This review by Jeff Krow appeared in Audiophile Audition.
In his new CD Miguel Zenon has explored the theme of national identity experienced by New Yorkers of Puerto Rican descent. As the largest community of Puerto Ricans outside of the island (1.2 million) have made the 1600 mile trip to New York City, Miguel wanted to explore their reasons for moving north as well as how the experience of living in the Big Apple has changed their lives. Zenon has been in New York since 1998, pursuing his dreams of jazz musicians who know that New York City is the mecca of jazz in the US.
Miguel, himself, did the interviews of his fellow countrymen and women exploring a single question- “what makes a Puerto Rican a Puerto Rican?” The interviews serve as a backdrop for a gorgeous big band soundtrack. Backed by his own quartet, Zenon expands the CDs tracks into a song cycle for a large ensemble. An infectious groove is established by the musicians that weaves in and out of the interviewees’ stories of where their parents were born, when they came to New York, and their connection back to Puerto Rico, even when they have been raised almost completely in one of the boroughs of New York. Some have returned to their island, but many who have not consider themselves Puerto Rican primarily. Ritual, language, and cultural identity tie them back to their roots.
Zenon states that “all of the compositions explore the idea of multiple rhythmic structures coexisting with each other.” Miguel’s swinging alto sax is a constant throughout the eight tracks. The expanded ensemble has some solo features such as John Ellis’ tenor solo on “Same Flight” and Tim Albright’s trombone featured on “First Language.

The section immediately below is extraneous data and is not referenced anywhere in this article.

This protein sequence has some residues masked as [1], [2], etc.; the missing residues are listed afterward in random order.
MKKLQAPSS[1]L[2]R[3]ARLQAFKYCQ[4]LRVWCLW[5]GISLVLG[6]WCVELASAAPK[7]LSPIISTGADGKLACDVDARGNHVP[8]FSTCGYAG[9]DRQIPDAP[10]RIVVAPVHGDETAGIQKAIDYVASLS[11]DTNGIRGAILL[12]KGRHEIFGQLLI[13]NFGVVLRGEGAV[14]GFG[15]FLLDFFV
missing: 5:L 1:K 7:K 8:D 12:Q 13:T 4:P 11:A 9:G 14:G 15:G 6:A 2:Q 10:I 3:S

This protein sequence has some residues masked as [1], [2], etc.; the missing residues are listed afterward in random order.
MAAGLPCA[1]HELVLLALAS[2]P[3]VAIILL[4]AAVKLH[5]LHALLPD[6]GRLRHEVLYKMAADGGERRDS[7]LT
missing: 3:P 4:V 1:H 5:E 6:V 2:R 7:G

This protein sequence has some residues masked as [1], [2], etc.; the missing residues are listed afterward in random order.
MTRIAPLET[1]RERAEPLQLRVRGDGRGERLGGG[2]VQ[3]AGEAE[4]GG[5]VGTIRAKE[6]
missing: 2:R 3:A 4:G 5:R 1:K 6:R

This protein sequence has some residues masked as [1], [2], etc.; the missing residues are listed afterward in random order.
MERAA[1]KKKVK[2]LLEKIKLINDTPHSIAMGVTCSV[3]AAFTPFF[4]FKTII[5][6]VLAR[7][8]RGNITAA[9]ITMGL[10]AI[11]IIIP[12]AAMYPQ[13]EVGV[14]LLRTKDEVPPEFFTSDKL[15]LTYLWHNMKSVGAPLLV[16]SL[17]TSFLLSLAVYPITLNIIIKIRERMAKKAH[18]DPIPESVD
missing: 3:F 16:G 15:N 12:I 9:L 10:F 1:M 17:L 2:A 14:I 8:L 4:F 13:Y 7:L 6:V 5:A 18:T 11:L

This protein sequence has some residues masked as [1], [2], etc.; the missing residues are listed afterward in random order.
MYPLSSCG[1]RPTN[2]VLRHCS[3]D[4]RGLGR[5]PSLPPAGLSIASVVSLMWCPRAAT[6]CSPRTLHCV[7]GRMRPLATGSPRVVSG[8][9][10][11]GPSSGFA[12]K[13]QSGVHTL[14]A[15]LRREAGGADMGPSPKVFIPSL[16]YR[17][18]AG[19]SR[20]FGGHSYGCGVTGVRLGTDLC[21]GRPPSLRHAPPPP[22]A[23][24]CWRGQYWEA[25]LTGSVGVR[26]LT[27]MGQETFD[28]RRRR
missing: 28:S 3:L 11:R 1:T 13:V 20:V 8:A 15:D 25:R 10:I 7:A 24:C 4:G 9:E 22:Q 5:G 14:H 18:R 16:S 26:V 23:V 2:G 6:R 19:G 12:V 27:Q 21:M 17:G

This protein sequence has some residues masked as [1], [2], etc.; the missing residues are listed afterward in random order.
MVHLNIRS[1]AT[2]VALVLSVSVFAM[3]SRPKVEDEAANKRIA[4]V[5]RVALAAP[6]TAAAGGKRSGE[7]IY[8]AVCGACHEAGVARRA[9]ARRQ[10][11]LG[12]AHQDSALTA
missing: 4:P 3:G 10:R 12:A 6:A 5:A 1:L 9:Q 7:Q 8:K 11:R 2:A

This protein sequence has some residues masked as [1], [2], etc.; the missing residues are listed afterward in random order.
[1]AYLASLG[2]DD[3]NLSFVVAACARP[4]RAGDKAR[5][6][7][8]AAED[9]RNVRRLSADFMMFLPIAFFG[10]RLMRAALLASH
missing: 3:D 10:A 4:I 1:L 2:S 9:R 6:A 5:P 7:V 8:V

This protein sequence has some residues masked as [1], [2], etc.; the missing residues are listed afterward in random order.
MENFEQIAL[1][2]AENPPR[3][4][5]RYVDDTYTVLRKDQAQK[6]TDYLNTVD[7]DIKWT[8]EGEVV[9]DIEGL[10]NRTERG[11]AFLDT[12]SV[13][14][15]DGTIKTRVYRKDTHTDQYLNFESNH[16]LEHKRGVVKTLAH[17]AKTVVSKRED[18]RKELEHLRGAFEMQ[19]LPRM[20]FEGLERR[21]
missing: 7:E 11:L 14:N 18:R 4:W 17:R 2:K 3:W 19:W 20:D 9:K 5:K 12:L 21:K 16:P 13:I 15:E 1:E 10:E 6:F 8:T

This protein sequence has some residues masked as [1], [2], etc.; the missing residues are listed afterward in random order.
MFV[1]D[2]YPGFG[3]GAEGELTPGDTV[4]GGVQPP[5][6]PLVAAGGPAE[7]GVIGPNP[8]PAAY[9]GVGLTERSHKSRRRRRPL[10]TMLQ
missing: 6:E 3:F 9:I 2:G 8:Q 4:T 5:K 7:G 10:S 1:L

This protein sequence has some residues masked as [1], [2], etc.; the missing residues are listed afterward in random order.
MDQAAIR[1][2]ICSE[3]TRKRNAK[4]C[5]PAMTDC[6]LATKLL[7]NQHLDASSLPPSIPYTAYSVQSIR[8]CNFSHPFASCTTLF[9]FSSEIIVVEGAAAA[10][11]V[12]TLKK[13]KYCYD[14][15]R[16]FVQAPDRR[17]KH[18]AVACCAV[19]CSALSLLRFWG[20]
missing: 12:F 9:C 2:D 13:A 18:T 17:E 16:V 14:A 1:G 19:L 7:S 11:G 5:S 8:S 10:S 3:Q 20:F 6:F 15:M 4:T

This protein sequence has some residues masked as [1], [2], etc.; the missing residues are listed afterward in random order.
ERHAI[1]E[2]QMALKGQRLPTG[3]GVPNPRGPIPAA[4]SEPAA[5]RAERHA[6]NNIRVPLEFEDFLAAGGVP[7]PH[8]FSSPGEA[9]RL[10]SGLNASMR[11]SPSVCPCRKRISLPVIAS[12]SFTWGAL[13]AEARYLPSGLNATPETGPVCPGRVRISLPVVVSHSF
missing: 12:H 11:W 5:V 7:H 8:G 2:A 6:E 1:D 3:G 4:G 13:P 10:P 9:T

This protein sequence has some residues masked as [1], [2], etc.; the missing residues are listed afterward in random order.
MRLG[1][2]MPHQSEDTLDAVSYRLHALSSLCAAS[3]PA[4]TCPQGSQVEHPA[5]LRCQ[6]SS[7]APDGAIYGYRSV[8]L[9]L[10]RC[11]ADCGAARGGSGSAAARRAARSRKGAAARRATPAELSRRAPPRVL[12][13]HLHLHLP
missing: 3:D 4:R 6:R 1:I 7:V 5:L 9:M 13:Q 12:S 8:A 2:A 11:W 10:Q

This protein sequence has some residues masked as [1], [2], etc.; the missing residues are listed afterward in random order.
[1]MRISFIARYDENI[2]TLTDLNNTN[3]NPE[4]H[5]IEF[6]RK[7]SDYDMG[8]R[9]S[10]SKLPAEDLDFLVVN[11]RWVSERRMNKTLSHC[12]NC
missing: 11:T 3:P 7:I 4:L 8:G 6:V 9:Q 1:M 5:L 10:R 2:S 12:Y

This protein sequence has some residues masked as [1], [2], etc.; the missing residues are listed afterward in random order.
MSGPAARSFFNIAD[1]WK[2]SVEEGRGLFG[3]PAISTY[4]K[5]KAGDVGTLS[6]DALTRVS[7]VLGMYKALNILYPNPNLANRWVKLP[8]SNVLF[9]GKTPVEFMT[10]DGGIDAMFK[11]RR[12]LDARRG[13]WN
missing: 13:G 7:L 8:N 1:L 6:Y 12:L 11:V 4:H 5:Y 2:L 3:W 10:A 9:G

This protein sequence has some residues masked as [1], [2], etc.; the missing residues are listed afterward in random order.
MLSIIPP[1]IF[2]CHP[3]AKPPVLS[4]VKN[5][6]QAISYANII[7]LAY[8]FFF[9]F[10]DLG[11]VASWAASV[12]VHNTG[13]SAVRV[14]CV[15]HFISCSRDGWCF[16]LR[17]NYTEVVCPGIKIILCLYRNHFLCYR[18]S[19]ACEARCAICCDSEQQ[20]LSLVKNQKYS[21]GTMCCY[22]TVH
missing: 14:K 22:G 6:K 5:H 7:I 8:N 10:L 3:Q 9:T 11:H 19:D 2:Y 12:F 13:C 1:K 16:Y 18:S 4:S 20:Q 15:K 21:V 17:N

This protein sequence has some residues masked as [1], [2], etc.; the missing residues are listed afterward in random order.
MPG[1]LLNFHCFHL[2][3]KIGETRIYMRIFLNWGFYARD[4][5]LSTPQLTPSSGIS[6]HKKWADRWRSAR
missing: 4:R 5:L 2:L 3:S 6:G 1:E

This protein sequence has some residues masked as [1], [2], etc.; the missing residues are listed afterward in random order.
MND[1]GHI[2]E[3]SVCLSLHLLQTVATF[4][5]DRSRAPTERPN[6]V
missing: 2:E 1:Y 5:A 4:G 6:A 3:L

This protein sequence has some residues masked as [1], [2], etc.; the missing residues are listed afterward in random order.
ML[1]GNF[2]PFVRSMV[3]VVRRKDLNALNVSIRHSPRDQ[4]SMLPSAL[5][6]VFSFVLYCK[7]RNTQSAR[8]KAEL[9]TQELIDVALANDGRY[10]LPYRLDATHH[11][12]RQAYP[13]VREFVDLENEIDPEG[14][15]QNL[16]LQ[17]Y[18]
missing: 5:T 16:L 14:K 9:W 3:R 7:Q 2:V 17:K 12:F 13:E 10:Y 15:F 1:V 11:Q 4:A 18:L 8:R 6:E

The music ties together the interviews as a hybrid bridge connecting the oral histories recorded by Zenon. It’s an intoxicating brew as the ensemble shifts meters and jumps from double to half time. Many of the themes have an anthemic quality that gives inspiration to the life stories that the CD presents. Tying together the project together is Zenon moving around the chord changes, as well as drummer Henry Cole keeping the energy flowing.
To hear second or third generation New Yorkers of Puerto Rican descent wax poetic about their parents and grandparent’s ties to the island leads them to want to keep their heritage vital with their own children.
It is important to note that the music on this CD is complemented by a video installment by David Dempewolf with footage from the interviews. It can be accessed by visiting Miguel’s website at: www.miguelzenon.com/identitiesvideo Those lucky enough to experience the project in its entirety in Boston, San Francisco or at Carnegie Hall were in for a moving experience. Hearing the CD alone comes highly recommended also.
For the original report go to http://audaud.com/2014/10/miguel-zenon-identities-are-changeable-tracklist-follows-miel-music/